I first encountered the work of Gabriel Valjan when his short story “Undead” turned up in Paper Tape’s slush pile in late 2014. ”Undead” is one of those rare stories that terrifies with the Kafkaesque while leaving you with the indelible impression that tomorrow could be much more interesting than today. Before I read this story, I thought that I knew all the things that can possibly go wrong at the DMV, but “Undead” proved me so very wrong. I’ve since added “evidence of a pulse” to the list of things to bring with me the next time I renew my license.
In this interview, Gabriel and I talk about the Roma Series his thriller series published by Winter Goose Publishers, what inspired him to write about Italy, and writing about the media.
Kristy: Tell me about the Roma Series?
Gabriel: The Roma Series has a strong, intelligent woman as its central character. The Series is marketed as a suspense/thriller. My main character, Bianca, began as a challenge from a coworker when I was writing short stories. I think the literary landscape is littered with weary of drunken, retired private detectives, so why not a female protagonist? There is also a trend for unlikeable characters, but I wanted to create someone who was decent. Lisabeth Salander is rowdy and rude, but she has a strong moral compass for justice. Bianca is distant and difficult, enigmatic, but she demonstrates the contradictions we all possess: heroic but afraid, outraged and uncertain how to proceed. At times, she has no filters and infuriates her friends, but she is often on the mark. Like all of us, she wants to be accepted, loved, and respected on reasonable terms.
Of the four books in the Roma Series – Roma, Underground (Book 1), Wasp’s Nest (Book 2), Threading the Needle (Book 3) and Turning to Stone (Book 4) - three are set in Italy and only one in the U.S. Each book was written as a stand-alone, but I’ve designed the series in such a way that readers will see a range of emotional development and responses in each of the main characters. Bianca will confront her issues with intimacy. Readers will have hints about what happened to her, but its magnitude is not exposed until Book 5. With each book, readers will learn more about – and love, or, understand – what makes each character tick.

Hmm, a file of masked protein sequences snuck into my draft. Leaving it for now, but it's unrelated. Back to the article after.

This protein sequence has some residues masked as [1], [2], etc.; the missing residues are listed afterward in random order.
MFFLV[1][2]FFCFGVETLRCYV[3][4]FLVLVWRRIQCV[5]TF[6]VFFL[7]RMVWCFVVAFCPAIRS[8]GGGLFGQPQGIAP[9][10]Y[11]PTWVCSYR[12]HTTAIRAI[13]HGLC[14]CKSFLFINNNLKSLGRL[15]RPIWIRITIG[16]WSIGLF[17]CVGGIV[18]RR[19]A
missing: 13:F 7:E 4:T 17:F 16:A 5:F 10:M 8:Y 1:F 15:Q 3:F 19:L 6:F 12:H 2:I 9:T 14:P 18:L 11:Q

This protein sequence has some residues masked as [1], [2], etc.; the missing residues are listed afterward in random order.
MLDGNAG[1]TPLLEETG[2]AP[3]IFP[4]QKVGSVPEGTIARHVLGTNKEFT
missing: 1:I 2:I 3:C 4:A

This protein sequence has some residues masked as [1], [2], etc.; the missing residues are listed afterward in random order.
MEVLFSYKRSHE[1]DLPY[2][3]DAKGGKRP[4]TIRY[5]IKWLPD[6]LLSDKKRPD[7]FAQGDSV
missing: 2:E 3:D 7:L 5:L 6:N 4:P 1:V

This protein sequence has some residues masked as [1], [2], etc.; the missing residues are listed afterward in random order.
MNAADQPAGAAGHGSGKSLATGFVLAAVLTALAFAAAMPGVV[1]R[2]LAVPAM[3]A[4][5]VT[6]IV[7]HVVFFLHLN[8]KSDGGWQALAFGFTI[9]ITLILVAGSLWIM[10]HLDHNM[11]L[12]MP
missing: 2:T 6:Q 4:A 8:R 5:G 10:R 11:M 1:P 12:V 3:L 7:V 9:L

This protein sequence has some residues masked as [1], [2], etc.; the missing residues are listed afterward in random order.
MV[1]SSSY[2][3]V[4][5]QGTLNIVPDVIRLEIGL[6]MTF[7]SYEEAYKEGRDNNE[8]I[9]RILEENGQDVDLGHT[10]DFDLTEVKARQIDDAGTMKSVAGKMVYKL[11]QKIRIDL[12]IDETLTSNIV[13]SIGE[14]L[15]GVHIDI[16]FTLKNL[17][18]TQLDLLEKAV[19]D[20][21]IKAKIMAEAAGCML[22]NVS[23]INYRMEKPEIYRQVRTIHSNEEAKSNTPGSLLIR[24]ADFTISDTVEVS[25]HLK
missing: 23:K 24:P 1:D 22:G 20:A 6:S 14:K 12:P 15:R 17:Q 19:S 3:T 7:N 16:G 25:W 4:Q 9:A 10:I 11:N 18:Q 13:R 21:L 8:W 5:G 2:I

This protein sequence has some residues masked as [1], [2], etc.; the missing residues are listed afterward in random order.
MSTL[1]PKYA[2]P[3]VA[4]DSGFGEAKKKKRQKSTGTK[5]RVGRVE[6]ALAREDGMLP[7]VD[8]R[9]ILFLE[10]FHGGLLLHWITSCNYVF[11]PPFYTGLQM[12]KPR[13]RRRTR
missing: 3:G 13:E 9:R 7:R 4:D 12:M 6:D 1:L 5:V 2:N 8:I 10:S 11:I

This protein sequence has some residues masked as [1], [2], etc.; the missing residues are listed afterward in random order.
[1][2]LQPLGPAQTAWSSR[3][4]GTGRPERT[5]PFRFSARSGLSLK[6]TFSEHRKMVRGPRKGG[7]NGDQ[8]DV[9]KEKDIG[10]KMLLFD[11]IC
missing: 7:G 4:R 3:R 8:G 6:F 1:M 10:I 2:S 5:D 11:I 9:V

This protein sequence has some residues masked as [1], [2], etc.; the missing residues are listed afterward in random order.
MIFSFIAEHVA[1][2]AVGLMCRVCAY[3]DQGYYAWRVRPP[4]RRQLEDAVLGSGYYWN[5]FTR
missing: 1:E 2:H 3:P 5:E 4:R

When I situate the story outside Italy, I do it for contrast. I don’t just mean American and European contrast, though there is that; but rather that readers see Bianca realizing her feelings for Dante and her sense of growing disconnect with American culture. If I am criticizing America, it is for its lack of work-life balance. In Book 5, Corporate Citizen, Bianca will return to Boston, but this time to help an old friend. It will be her last hurrah in the United States and a “goodbye to all that” for her, for reasons I won’t disclose. I have the sixth volume planned for London, which will put some salt into old wounds and find Bianca paired up with an unexpected ally. After Book 6, the Roma Series stays firmly in Italy.
Kristy: My family originally comes from a town about 50 miles east of Naples, so my ears perked up when I saw you’d written fiction set in Naples. Why Italy? And Naples in particular?
Gabriel: Several streams flowed into the river for Turning To Stone, which is set in Naples. Roberto Saviano’s Gomorrah was influential for giving me a sociological portrait of the Camorra and Naples. The Camorra is far more fluid organization than the Sicilian La Cosa Nostra. Women play a vital role in the Camorra. It’s this organizational fluidity that makes the Camorra a formidable organization for law enforcement. Saviano’s assertion that organized crime is a cultural problem was, to me, a brilliant observation. Campania has, sadly, a high cancer rate and the Camorra’s dumping of toxic waste is to blame for the disease’s high incidence.